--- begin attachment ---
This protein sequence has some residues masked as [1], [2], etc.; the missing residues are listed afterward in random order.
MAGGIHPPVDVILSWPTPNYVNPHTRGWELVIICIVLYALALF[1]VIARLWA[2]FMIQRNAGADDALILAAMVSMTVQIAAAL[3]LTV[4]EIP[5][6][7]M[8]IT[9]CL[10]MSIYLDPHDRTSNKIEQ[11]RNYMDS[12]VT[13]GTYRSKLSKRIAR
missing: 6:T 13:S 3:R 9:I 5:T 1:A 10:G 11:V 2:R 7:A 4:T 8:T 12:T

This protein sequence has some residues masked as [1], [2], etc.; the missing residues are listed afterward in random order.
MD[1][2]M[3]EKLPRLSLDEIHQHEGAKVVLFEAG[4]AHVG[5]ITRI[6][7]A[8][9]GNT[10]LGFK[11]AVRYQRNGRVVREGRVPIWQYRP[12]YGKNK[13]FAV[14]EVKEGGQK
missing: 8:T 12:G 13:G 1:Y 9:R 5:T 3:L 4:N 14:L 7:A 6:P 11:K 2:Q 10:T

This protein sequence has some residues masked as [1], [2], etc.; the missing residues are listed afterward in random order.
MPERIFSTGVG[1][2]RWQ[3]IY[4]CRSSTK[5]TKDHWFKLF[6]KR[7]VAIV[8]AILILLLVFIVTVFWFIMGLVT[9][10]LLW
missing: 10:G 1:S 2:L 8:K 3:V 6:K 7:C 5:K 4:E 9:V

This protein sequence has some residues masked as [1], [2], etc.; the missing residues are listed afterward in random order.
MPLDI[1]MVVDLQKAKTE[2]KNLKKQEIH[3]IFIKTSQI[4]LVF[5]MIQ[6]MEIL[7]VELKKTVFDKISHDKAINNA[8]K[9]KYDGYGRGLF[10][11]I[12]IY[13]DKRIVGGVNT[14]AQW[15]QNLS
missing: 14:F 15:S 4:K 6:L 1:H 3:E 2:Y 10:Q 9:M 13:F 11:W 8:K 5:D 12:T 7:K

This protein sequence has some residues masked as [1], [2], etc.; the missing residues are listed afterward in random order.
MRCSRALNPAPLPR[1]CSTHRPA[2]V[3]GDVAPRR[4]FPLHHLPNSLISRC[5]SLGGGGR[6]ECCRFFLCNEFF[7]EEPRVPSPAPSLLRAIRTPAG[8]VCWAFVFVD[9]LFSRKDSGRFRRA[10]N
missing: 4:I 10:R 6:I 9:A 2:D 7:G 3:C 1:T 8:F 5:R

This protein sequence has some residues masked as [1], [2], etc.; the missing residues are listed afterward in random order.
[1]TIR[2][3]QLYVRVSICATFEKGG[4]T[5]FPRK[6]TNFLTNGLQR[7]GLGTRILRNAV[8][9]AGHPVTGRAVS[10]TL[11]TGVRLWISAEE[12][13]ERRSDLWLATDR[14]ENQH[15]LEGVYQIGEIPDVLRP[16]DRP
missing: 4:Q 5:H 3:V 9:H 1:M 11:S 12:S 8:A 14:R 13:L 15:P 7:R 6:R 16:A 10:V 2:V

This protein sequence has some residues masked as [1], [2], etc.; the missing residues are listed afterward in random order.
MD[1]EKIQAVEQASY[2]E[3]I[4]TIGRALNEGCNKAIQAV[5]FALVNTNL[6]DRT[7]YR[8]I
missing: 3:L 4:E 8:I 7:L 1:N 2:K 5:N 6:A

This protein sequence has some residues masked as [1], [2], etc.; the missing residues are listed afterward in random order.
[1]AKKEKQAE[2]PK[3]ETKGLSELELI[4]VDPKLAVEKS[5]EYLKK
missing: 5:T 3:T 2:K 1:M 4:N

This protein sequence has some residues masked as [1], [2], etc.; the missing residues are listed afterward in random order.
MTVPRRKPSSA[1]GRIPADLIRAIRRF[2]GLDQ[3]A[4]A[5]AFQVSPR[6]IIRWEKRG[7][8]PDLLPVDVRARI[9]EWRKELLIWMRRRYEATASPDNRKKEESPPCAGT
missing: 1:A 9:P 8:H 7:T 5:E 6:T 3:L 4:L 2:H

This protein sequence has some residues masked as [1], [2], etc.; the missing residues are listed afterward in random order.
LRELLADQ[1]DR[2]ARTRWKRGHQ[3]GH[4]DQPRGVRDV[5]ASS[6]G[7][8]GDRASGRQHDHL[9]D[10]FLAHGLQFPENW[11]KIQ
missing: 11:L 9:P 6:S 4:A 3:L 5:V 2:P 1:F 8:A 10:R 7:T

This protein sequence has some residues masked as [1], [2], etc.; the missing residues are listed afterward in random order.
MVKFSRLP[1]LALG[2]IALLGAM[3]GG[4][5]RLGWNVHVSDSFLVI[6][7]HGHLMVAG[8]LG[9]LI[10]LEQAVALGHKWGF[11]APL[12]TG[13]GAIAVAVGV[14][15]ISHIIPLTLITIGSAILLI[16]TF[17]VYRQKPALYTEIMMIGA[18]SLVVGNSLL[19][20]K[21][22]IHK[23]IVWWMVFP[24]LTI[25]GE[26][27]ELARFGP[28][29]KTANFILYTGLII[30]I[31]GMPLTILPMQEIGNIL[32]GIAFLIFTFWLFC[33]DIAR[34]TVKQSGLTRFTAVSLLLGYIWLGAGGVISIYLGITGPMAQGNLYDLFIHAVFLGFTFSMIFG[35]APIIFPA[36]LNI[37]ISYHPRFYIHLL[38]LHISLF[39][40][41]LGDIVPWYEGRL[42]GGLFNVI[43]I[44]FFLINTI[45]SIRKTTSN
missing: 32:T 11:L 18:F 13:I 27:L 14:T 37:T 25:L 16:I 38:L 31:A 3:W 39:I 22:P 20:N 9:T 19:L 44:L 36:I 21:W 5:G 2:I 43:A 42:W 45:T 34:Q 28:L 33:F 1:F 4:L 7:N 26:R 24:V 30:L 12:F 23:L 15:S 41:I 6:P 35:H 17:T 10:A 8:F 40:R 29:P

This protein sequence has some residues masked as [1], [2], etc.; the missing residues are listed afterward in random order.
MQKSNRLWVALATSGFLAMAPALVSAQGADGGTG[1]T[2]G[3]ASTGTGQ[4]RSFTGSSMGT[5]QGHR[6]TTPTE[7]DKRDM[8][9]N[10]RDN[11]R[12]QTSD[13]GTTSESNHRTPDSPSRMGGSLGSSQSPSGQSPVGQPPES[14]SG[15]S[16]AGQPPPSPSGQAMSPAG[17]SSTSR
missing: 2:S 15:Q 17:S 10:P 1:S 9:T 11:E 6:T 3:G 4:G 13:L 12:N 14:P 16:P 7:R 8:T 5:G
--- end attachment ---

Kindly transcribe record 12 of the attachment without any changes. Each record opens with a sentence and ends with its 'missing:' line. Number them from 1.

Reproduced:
This protein sequence has some residues masked as [1], [2], etc.; the missing residues are listed afterward in random order.
MQKSNRLWVALATSGFLAMAPALVSAQGADGGTG[1]T[2]G[3]ASTGTGQ[4]RSFTGSSMGT[5]QGHR[6]TTPTE[7]DKRDM[8][9]N[10]RDN[11]R[12]QTSD[13]GTTSESNHRTPDSPSRMGGSLGSSQSPSGQSPVGQPPES[14]SG[15]S[16]AGQPPPSPSGQAMSPAG[17]SSTSR
missing: 2:S 15:Q 17:S 10:P 1:S 9:T 11:E 6:T 3:G 4:G 13:L 12:N 14:P 16:P 7:R 8:T 5:G